Cervical cancer is the second most common cancer. Conventional treatments for cervical cancer such as chemotherapy, radiation, surgery, hysterectomy, or the removal of lymph nodes and ovaries can often leave the woman infertile. Cervical cancer vaccines (also called Human Papillomavirus or HPV vaccines) protect against the virus that causes almost all cervical cancers.
How Can I Protect Myself Against Cervical Cancer?
Regular Pap screening beginning at age 21 can detect problems of the cervix that are related to HPV infection before cancer develops.
Two screening tests can help prevent cervical cancer or find it early—
- The Pap test (or Pap smear) looks for precancers, cell changes on the cervix that might become cervical cancer if they are not treated appropriately.
- The HPV test looks for the virus (human papillomavirus) that can cause these cell changes.
The Pap test is recommended for all women, and can be done in a doctor’s office or clinic. During the Pap test, the doctor will use a plastic or metal instrument, called a speculum, to widen your vagina. This helps the doctor examine the vagina and the cervix, and collect a few cells and mucus from the cervix and the area around it. The cells are then placed on a slide or in a bottle of liquid and sent to a laboratory. The laboratory will check to be sure that the cells are normal.
If you are getting the HPV test in addition to the Pap test, the cells collected during the Pap test will be tested for HPV at the laboratory. Talk with your doctor, nurse, or other health care professional about whether the HPV test is right for you.
When you have a Pap test, the doctor may also perform a pelvic exam, checking your uterus, ovaries, and other organs to make sure there are no problems. There are times when your doctor may perform a pelvic exam without giving you a Pap test. Ask your doctor which tests you are having, if you are unsure.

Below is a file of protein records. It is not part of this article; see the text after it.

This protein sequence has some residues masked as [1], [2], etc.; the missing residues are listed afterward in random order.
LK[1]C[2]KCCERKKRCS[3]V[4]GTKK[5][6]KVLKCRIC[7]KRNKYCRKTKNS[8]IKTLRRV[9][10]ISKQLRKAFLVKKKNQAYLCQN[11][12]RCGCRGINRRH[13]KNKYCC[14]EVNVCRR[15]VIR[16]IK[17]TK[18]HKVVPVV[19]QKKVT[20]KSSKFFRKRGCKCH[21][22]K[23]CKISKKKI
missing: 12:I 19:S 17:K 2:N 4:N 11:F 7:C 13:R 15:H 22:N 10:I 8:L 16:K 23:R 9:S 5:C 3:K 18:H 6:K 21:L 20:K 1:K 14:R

If you never get exposed to HPV, you’ll be at extremely low risk for cervical cancer. But, the only sure protection from HPV is lifelong abstinence. Regular condom use can also help prevent spread of HPV infection.
Who Should Get Vaccinated Against Cervical Cancer?
Guidelines are summarized below:
- Routine vaccination is recommended for all 11 and 12 year old girls.
- The vaccination series can be started for girls as early as age 9. Ideally, the vaccine should be given before first sexual contact, but females up to age 26 who are sexually active should still be vaccinated.
- Vaccination is recommended for girls and women ages 13 to 26 who have not been previously vaccinated. However, a decision about whether to vaccinate a woman aged 19 to 26 should be made based on an informed discussion between the woman and her healthcare provider regarding her risk of previous HPV exposure and potential benefit from vaccination.
Why Are the Cervical Cancer Vaccines Recommended for Such Young Girls?
Ideally, females should get vaccinated before they become sexually active. This is because the vaccines are most effective in girls/women who have not yet been exposed to the types of HPV covered by the vaccines. Girls/women who have not been exposed or infected with these types get the full benefit of the vaccine.
How Are the Vaccines Given?
The vaccines are given in the arm or thigh 3 times—at the first visit, 1-2 months later and 6 months after the first injection. The best protection is achieved after all 3 shots are given. It is important to try to to get all the shots on the recommended time schedule, but if there are delays, complete it as soon as possible. If there are big delays, you do not need to restart the three dose series. It is not known at this time whether booster shots will be needed later. Gardasil, which is injected three times over an eight-month period, has the potential to save hundreds of thousands of lives. Essentially, the vaccine kick-starts a woman’s immune responses to the disease without the patient having to be exposed to the actual virus.
Is there a cure for HPV?
Unfortunately, there is no medical cure for HPV. The good news 90% of people with a healthy immune system will clear the virus, without medical treatment, within two years of becoming infected. Smokers or those with suppressed immune systems may need to wait longer. HPV usually resolves itself without causing any adverse health problems.
However, for some individuals, HPV can lead to genital warts and cervical abnormalities. When left untreated, these abnormal cervical changes can develop into cervical cancer.
The Impact of Gardasil
While Gardasil has many benefits and uses, recent advancements in treatment and screening have made cervical cancer almost 100 percent treatable. It can take up 10 years for an HPV infection to turn into cervical cancer, and regular Pap smears should catch a potential problem in its earliest — and most treatable — stage.
Careful monitoring is essential to watch for any progressive abnormal changes.